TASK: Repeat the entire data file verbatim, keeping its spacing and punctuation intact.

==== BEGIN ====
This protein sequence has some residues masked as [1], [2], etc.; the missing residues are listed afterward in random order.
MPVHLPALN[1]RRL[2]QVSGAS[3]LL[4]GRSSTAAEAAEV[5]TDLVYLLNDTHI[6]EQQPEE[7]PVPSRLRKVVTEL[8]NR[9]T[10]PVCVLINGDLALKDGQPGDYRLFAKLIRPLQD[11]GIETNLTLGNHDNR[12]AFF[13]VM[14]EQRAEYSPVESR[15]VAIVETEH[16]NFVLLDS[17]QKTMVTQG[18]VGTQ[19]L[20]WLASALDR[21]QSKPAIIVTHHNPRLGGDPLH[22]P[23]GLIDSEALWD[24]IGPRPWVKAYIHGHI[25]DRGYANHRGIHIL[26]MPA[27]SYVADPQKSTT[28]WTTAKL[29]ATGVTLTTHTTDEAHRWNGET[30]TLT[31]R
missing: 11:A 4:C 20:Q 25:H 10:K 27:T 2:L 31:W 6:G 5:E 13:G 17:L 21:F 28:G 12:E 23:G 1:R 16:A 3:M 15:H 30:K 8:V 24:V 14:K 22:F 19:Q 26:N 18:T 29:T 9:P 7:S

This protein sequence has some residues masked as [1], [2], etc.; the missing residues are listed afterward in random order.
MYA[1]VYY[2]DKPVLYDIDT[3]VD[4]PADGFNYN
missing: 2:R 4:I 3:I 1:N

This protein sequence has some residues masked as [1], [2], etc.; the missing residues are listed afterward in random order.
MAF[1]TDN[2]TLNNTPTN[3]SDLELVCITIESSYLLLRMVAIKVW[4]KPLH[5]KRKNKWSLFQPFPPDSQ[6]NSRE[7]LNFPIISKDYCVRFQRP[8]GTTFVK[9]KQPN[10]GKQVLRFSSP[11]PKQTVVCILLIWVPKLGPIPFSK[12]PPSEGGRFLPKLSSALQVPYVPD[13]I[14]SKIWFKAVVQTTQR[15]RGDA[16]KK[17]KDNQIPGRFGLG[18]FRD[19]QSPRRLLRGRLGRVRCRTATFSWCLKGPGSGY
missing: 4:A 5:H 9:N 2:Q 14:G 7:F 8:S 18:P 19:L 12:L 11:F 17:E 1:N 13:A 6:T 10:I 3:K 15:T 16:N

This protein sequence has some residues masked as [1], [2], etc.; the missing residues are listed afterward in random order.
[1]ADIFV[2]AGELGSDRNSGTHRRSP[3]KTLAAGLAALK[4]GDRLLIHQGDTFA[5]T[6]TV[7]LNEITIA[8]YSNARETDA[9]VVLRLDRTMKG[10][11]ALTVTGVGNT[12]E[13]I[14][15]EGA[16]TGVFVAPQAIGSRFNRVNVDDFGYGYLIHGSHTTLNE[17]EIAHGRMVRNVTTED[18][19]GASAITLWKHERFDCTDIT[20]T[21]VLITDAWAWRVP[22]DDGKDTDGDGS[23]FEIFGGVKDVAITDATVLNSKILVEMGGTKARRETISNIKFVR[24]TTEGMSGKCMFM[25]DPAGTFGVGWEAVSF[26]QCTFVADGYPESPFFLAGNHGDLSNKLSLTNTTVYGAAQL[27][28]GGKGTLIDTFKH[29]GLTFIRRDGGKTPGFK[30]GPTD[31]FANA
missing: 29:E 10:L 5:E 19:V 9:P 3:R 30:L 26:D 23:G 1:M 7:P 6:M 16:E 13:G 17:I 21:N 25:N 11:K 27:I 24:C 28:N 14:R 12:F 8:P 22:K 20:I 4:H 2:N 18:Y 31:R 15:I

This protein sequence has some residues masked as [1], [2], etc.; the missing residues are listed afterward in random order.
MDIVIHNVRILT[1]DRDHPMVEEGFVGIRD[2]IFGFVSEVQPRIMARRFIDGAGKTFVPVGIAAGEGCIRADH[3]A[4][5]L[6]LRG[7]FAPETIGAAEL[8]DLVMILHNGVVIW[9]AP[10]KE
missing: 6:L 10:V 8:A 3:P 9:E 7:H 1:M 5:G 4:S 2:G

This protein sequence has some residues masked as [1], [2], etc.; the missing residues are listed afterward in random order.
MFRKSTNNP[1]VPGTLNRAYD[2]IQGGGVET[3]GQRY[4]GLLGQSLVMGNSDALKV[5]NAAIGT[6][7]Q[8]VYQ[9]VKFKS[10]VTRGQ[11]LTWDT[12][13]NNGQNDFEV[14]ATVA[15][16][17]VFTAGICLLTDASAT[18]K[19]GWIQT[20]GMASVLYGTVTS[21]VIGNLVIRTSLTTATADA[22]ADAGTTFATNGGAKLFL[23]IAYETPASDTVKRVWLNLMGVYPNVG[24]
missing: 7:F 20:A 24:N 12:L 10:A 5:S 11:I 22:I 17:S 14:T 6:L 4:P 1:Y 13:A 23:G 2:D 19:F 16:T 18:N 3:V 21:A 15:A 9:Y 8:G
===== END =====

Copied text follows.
This protein sequence has some residues masked as [1], [2], etc.; the missing residues are listed afterward in random order.
MPVHLPALN[1]RRL[2]QVSGAS[3]LL[4]GRSSTAAEAAEV[5]TDLVYLLNDTHI[6]EQQPEE[7]PVPSRLRKVVTEL[8]NR[9]T[10]PVCVLINGDLALKDGQPGDYRLFAKLIRPLQD[11]GIETNLTLGNHDNR[12]AFF[13]VM[14]EQRAEYSPVESR[15]VAIVETEH[16]NFVLLDS[17]QKTMVTQG[18]VGTQ[19]L[20]WLASALDR[21]QSKPAIIVTHHNPRLGGDPLH[22]P[23]GLIDSEALWD[24]IGPRPWVKAYIHGHI[25]DRGYANHRGIHIL[26]MPA[27]SYVADPQKSTT[28]WTTAKL[29]ATGVTLTTHTTDEAHRWNGET[30]TLT[31]R
missing: 11:A 4:C 20:Q 25:H 10:K 27:T 2:L 31:W 6:G 5:E 13:G 17:L 21:F 28:G 12:E 23:G 1:R 16:A 3:M 15:H 30:K 8:V 24:V 14:K 22:F 19:Q 26:N 18:T 29:T 9:P 7:S

This protein sequence has some residues masked as [1], [2], etc.; the missing residues are listed afterward in random order.
MYA[1]VYY[2]DKPVLYDIDT[3]VD[4]PADGFNYN
missing: 2:R 4:I 3:I 1:N

This protein sequence has some residues masked as [1], [2], etc.; the missing residues are listed afterward in random order.
MAF[1]TDN[2]TLNNTPTN[3]SDLELVCITIESSYLLLRMVAIKVW[4]KPLH[5]KRKNKWSLFQPFPPDSQ[6]NSRE[7]LNFPIISKDYCVRFQRP[8]GTTFVK[9]KQPN[10]GKQVLRFSSP[11]PKQTVVCILLIWVPKLGPIPFSK[12]PPSEGGRFLPKLSSALQVPYVPD[13]I[14]SKIWFKAVVQTTQR[15]RGDA[16]KK[17]KDNQIPGRFGLG[18]FRD[19]QSPRRLLRGRLGRVRCRTATFSWCLKGPGSGY
missing: 4:A 5:H 9:N 2:Q 14:G 7:F 8:S 18:P 19:L 12:L 11:F 17:E 1:N 13:A 6:T 10:I 3:K 15:T 16:N

This protein sequence has some residues masked as [1], [2], etc.; the missing residues are listed afterward in random order.
[1]ADIFV[2]AGELGSDRNSGTHRRSP[3]KTLAAGLAALK[4]GDRLLIHQGDTFA[5]T[6]TV[7]LNEITIA[8]YSNARETDA[9]VVLRLDRTMKG[10][11]ALTVTGVGNT[12]E[13]I[14][15]EGA[16]TGVFVAPQAIGSRFNRVNVDDFGYGYLIHGSHTTLNE[17]EIAHGRMVRNVTTED[18][19]GASAITLWKHERFDCTDIT[20]T[21]VLITDAWAWRVP[22]DDGKDTDGDGS[23]FEIFGGVKDVAITDATVLNSKILVEMGGTKARRETISNIKFVR[24]TTEGMSGKCMFM[25]DPAGTFGVGWEAVSF[26]QCTFVADGYPESPFFLAGNHGDLSNKLSLTNTTVYGAAQL[27][28]GGKGTLIDTFKH[29]GLTFIRRDGGKTPGFK[30]GPTD[31]FANA
missing: 29:E 10:L 5:E 19:V 9:P 3:R 30:L 26:D 23:G 1:M 7:P 6:M 16:E 13:G 17:I 21:N 25:N 11:K 27:I 24:C 28:N 14:R 12:F 8:P 22:K 20:I 4:H 2:N 18:Y 31:R 15:I

This protein sequence has some residues masked as [1], [2], etc.; the missing residues are listed afterward in random order.
MDIVIHNVRILT[1]DRDHPMVEEGFVGIRD[2]IFGFVSEVQPRIMARRFIDGAGKTFVPVGIAAGEGCIRADH[3]A[4][5]L[6]LRG[7]FAPETIGAAEL[8]DLVMILHNGVVIW[9]AP[10]KE
missing: 6:L 10:V 8:A 3:P 9:E 7:H 1:M 5:G 4:S 2:G

This protein sequence has some residues masked as [1], [2], etc.; the missing residues are listed afterward in random order.
MFRKSTNNP[1]VPGTLNRAYD[2]IQGGGVET[3]GQRY[4]GLLGQSLVMGNSDALKV[5]NAAIGT[6][7]Q[8]VYQ[9]VKFKS[10]VTRGQ[11]LTWDT[12][13]NNGQNDFEV[14]ATVA[15][16][17]VFTAGICLLTDASAT[18]K[19]GWIQT[20]GMASVLYGTVTS[21]VIGNLVIRTSLTTATADA[22]ADAGTTFATNGGAKLFL[23]IAYETPASDTVKRVWLNLMGVYPNVG[24]
missing: 7:F 20:A 24:N 12:L 10:A 5:S 11:I 22:I 17:S 14:T 6:L 4:P 1:Y 13:A 23:G 2:D 19:F 16:T 18:N 3:V 21:A 15:A 9:Y 8:G